In some fields of study, a lack of financial resources prevents people not only from starting doctoral studies, but often from successfully completing them. Precarious financing models, such as temporary part-time positions and scholarships, further intensify this effect. But many doctoral candidates also lack the necessary financial resources for research trips, study abroad or necessary equipment. In keeping with Max Weber's ideal of the scientist, the German academic community expects a researcher to be someone who focuses not on monetary gain, but on gaining knowledge, and who is willing to make sacrifices for this purpose. However, this is an attitude that usually only privileged social classes can afford. It is therefore all the more important that academic career paths are adequately remunerated according to qualifications and also offer a certain degree of job security and the ability to make long term plans.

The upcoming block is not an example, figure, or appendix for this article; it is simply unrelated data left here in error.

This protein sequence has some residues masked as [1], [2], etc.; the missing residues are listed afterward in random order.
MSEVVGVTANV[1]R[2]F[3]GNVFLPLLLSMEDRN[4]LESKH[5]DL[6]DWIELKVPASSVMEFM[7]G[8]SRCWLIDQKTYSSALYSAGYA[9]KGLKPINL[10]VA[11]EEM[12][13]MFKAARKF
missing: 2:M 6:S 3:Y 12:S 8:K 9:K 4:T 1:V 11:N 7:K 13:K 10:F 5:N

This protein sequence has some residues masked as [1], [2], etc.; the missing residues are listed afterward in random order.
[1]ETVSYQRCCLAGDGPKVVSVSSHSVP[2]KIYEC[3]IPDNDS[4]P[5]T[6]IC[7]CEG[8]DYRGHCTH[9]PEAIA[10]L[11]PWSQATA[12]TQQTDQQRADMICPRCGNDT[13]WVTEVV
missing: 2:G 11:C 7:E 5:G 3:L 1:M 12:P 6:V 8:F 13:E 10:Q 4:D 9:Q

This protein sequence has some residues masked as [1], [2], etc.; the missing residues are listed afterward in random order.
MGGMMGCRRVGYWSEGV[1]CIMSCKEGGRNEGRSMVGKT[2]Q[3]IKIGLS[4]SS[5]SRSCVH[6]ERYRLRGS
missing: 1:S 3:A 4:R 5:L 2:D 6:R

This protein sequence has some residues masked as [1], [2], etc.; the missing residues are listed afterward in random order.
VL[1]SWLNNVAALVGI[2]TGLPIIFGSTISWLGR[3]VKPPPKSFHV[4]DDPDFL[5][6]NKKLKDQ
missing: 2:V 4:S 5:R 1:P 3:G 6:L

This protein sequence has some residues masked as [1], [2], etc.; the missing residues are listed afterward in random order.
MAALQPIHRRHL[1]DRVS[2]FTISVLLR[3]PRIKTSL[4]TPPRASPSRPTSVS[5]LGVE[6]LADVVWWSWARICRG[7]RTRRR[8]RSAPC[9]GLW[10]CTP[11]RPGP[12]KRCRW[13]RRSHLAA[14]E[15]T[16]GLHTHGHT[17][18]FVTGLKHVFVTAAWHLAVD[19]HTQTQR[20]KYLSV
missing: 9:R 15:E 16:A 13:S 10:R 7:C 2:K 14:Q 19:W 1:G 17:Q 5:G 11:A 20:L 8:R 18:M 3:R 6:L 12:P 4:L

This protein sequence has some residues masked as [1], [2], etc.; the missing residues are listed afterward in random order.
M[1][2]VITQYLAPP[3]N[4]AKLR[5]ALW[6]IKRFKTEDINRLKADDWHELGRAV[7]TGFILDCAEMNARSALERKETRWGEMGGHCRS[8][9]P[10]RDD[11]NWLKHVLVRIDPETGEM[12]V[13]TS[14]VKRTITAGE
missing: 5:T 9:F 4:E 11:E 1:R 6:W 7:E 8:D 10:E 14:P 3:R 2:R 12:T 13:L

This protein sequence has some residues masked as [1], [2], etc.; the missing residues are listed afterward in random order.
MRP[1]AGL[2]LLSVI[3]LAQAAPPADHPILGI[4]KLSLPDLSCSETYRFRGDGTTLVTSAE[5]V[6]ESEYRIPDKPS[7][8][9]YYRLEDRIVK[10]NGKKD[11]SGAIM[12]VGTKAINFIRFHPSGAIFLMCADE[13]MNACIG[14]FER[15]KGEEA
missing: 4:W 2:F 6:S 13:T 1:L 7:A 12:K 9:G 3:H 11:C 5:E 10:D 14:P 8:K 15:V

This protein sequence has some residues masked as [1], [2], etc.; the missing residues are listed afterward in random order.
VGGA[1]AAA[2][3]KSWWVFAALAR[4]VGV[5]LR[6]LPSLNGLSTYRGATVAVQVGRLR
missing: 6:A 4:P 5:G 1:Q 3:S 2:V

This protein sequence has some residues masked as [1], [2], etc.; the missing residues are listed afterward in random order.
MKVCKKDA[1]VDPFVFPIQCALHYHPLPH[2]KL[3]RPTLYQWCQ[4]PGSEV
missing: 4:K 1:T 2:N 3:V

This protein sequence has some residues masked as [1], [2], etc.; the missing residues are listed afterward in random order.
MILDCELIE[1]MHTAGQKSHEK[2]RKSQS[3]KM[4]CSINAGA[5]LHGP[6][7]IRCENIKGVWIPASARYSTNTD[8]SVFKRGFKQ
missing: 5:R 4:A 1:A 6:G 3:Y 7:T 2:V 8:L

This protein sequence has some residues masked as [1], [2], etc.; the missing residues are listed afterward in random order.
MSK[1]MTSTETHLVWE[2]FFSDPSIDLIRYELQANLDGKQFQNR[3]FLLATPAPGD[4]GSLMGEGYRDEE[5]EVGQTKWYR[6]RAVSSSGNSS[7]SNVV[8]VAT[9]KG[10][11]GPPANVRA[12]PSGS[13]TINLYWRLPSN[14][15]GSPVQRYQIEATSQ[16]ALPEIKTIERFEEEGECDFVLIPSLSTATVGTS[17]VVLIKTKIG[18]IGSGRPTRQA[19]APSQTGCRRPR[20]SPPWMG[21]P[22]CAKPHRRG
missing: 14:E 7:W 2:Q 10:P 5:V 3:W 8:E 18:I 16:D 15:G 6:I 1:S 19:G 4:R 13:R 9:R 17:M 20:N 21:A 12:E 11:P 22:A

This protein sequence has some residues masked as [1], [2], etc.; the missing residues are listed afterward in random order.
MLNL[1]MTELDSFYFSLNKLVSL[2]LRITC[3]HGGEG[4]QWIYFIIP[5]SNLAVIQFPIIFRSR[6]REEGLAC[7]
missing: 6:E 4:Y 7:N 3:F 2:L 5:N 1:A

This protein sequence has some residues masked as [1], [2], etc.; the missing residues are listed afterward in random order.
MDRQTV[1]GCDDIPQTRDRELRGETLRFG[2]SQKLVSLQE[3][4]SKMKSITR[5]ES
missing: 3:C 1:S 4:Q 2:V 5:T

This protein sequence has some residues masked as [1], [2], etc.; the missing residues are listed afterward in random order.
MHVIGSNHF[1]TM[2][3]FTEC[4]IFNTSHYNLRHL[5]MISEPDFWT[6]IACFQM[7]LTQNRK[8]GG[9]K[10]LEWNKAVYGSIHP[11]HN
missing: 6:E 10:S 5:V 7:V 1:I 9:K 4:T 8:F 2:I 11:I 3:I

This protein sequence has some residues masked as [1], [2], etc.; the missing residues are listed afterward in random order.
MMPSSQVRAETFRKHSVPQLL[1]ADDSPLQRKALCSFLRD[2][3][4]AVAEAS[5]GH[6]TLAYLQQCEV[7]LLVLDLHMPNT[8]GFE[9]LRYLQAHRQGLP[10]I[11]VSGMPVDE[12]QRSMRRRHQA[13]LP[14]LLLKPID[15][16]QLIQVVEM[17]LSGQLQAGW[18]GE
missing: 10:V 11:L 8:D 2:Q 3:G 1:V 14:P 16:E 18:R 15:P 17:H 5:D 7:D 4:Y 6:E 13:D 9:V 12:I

Alienating experiences are the second aspect that is commonly reported. Here, affected students feel as if they are moving between two worlds. On one side is their world of origin, from whose language, customs and values they increasingly distance themselves. On the other is the world of academia with its own rules, in which they never feel completely at home, regardless of how successful they are. They describe academic behaviour (habitus) as foreign and difficult to get used to, and most of them have the life-long feeling that they are somehow missing something. There are several effects of these alienating experiences: not only is constantly moving and translating between these worlds a demand on the person, but it can have an impact on selection processes and career paths via the effects of unconscious bias.